A federal judge’s decision this week to limit the government’s communication with social media platforms could have far-reaching side effects, according to researchers and groups that fight hate speech, online abuse and misinformation: It could further hamper efforts to curb harmful content.
Alice E. Marwick, a researcher at the University of North Carolina at Chapel Hill, was one of several disinformation experts who said Wednesday that the decision could hamper work aimed at preventing false claims about vaccines and voter fraud.
The order, she said, followed other efforts, mostly by Republicans, who are “part of an organized campaign pushing back against the idea of disinformation altogether.”
Judge Terry A. Doughty issued a preliminary injunction on Tuesday, saying that the Department of Health and Human Services and the Federal Bureau of Investigation, along with other parts of the government, must stop corresponding with social media for “the purpose of inciting, encouraging, pressuring or inducing in any way the removal, deletion, suppression or reduction of content containing protected free speech.”
The ruling stemmed from a lawsuit by the attorneys general of Louisiana and Missouri, which accused Facebook, Twitter and other social media sites of censoring right-wing content, sometimes in league with the government. They and other Republicans cheered the judge’s move, in the U.S. District Court for the Western District of Louisiana, as a victory for the First Amendment.
Several researchers, however, said the government’s work with social media was not a problem as long as it did not force them to remove content. Instead, they said, the government has historically tipped off companies about potentially dangerous messages, such as lies about election fraud or misleading information about Covid-19. Most misinformation or disinformation that violates the policies of social platforms is flagged by researchers, non-profits or people and software at the platforms themselves.
“That’s the really important distinction here: The government should be able to tell social media companies about things they think are harmful to the public,” said Miriam Metzger, a communications professor at the University of California, Santa Barbara, and an affiliate of its Center. for Information Technology and Society.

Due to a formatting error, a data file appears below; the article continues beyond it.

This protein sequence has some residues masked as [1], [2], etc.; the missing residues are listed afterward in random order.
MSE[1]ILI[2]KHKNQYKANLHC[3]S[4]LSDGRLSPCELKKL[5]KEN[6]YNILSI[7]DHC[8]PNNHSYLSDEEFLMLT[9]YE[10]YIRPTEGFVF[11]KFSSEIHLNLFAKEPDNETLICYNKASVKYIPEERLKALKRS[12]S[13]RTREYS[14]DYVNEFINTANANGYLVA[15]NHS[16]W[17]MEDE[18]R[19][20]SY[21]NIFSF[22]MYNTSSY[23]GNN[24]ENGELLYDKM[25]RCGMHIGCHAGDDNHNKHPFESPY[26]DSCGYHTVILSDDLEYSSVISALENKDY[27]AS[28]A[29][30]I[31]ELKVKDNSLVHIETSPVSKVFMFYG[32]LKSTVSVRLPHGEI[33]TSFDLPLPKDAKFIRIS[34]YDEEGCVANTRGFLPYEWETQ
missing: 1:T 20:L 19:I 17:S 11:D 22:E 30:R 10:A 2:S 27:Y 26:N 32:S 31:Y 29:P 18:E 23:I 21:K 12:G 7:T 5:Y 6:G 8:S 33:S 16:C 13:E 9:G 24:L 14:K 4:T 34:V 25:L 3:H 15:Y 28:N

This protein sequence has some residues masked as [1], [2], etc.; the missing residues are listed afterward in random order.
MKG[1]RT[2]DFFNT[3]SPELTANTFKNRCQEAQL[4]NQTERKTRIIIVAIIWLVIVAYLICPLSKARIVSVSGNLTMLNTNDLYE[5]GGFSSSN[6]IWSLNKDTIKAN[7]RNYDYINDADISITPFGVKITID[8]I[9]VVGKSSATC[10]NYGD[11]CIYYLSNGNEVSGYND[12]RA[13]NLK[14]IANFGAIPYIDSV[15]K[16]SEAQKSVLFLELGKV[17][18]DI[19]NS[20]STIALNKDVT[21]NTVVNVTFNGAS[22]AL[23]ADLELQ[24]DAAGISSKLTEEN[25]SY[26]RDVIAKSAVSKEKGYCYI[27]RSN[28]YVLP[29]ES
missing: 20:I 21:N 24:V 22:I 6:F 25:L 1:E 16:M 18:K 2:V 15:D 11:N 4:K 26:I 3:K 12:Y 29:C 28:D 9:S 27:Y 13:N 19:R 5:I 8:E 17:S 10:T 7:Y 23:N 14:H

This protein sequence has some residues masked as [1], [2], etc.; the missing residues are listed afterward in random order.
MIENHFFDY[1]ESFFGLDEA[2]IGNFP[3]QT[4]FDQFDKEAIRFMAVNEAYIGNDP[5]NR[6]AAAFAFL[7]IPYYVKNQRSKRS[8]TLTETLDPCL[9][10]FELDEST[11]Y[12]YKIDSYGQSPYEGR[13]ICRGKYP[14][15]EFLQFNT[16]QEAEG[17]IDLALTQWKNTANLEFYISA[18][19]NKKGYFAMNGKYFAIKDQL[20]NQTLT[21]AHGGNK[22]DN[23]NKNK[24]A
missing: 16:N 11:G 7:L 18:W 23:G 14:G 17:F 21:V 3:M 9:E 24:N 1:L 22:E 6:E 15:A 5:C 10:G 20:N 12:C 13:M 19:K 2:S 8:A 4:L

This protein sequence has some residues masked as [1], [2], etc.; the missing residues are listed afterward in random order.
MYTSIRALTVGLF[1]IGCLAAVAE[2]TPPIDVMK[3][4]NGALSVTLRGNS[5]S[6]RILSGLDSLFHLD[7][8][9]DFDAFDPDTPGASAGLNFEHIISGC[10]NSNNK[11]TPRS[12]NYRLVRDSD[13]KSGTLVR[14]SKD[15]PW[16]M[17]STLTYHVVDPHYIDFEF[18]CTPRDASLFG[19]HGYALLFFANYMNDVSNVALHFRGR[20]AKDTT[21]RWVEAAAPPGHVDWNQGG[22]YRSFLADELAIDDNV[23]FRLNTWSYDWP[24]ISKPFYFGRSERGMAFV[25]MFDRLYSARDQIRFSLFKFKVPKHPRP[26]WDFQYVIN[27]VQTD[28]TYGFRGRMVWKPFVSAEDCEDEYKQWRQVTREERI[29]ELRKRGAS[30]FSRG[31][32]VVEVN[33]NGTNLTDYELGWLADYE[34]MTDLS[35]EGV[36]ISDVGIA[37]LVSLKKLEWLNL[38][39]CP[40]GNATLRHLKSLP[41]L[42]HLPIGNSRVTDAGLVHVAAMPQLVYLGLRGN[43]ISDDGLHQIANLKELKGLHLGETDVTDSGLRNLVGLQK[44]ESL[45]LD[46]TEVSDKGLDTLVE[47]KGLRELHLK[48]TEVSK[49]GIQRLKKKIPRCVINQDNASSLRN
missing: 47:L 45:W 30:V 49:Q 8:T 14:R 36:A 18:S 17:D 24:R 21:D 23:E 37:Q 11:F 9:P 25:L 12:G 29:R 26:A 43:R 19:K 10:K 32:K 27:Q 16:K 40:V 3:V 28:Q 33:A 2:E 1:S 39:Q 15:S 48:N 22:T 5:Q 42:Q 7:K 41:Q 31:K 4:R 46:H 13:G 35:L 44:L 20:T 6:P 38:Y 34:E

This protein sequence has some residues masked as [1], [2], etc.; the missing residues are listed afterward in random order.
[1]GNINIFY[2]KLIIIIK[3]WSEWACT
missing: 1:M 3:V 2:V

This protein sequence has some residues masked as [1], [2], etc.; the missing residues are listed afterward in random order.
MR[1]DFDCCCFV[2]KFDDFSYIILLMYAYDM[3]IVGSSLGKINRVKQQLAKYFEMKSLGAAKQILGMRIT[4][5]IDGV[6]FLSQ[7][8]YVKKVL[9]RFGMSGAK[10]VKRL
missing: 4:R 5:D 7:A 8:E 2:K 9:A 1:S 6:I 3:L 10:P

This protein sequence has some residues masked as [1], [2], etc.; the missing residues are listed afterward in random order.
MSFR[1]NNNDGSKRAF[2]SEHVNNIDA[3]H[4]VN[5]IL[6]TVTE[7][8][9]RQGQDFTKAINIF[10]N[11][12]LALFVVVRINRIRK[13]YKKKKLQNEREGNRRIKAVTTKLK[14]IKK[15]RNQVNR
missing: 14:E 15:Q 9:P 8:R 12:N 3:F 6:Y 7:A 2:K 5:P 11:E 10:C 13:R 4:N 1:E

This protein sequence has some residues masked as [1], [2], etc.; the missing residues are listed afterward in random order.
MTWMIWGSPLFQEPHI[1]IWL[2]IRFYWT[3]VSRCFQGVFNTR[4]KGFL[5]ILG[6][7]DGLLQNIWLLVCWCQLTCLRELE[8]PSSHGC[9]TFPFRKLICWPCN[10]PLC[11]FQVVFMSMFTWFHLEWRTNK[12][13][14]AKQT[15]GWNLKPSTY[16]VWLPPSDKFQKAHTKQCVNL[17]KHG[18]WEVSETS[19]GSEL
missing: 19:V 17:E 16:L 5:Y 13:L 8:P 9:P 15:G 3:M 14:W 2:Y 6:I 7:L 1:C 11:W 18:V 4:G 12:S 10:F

A bigger concern, researchers said, is a potential chilling effect. The judge’s decision prevented some government agencies from communicating with some research organizations, such as the Stanford Internet Observatory and the Election Integrity Partnership, about removing content from social media. Some of those groups have already been targeted in a Republican-led legal campaign against universities and think tanks.
Their peers said such conditions could dissuade younger scholars from researching disinformation and scare off donors who fund crucial grants.
Bond Benton, an associate communications professor at Montclair State University who studies disinformation, described the decision as “a bit of a potential Trojan horse.” It is limited on paper to the relationship of the government with social media platforms, he said, but carried a message that misinformation qualifies as speech and its removal as the suppression of speech.
“Before, platforms could just say we don’t want to host it: ‘No shirt, no shoe, no service,'” Dr. Benton said. “This decision is now likely to make platforms a little more cautious about that.”
In recent years, platforms have relied more on automated tools and algorithms to spot harmful content, limiting the effectiveness of complaints from people outside the companies. Academics and anti-disinformation organizations have often complained that platforms are not responsive to their concerns, said Viktorya Vilk, the director of digital security and free expression at PEN America, a nonprofit that supports free expression.
“Platforms are very good at ignoring civil society organizations and our requests for help or requests for information or escalation of individual cases,” she said. “They are less comfortable ignoring the government.”
Several disinformation researchers worried the ruling could sway social media platforms, some of which have already scaled back their efforts to curb disinformation, to be even less vigilant ahead of the 2024 election. They said it was unclear how relatively new government initiatives that presented concerns and suggestions from researchers, such as the White House Task Force to Address Online Harassment and Abuse, would do.
For Imran Ahmed, the chief executive of the Center to Combat Digital Hate, Tuesday’s decision highlighted other problems: the US’s “particularly lax” approach to dangerous content compared to places like Australia and the European Union, and the need to upgrade. rules governing the responsibility of social media platforms. The ruling on Tuesday cited the center making a presentation to the surgeon general’s office about its 2021 report on online anti-vaccine activists, “The Misinformation Dozen.”
“It’s bananas that you can’t show a nipple in the Super Bowl, but Facebook can still broadcast Nazi propaganda, empower stalkers and bullies, undermine public health and facilitate extremism in the US,” Mr Ahmed said. “This court decision further exacerbates that sense of impunity that social media companies operate, despite the fact that they are the main vector for hate and misinformation in society.”